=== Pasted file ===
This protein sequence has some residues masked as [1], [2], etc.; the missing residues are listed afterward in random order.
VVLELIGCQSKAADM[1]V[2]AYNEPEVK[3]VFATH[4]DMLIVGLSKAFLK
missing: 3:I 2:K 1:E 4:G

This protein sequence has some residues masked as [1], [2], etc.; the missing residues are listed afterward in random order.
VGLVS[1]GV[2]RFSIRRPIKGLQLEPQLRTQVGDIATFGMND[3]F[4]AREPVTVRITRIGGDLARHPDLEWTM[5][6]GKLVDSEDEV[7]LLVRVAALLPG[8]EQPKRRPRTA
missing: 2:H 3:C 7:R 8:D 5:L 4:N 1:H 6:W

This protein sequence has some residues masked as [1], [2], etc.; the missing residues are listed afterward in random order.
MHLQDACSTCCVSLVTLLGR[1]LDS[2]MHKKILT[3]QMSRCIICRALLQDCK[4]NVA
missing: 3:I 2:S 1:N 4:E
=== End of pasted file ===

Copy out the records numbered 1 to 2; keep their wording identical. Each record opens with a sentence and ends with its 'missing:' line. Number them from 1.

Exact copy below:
This protein sequence has some residues masked as [1], [2], etc.; the missing residues are listed afterward in random order.
VVLELIGCQSKAADM[1]V[2]AYNEPEVK[3]VFATH[4]DMLIVGLSKAFLK
missing: 3:I 2:K 1:E 4:G

This protein sequence has some residues masked as [1], [2], etc.; the missing residues are listed afterward in random order.
VGLVS[1]GV[2]RFSIRRPIKGLQLEPQLRTQVGDIATFGMND[3]F[4]AREPVTVRITRIGGDLARHPDLEWTM[5][6]GKLVDSEDEV[7]LLVRVAALLPG[8]EQPKRRPRTA
missing: 2:H 3:C 7:R 8:D 5:L 4:N 1:H 6:W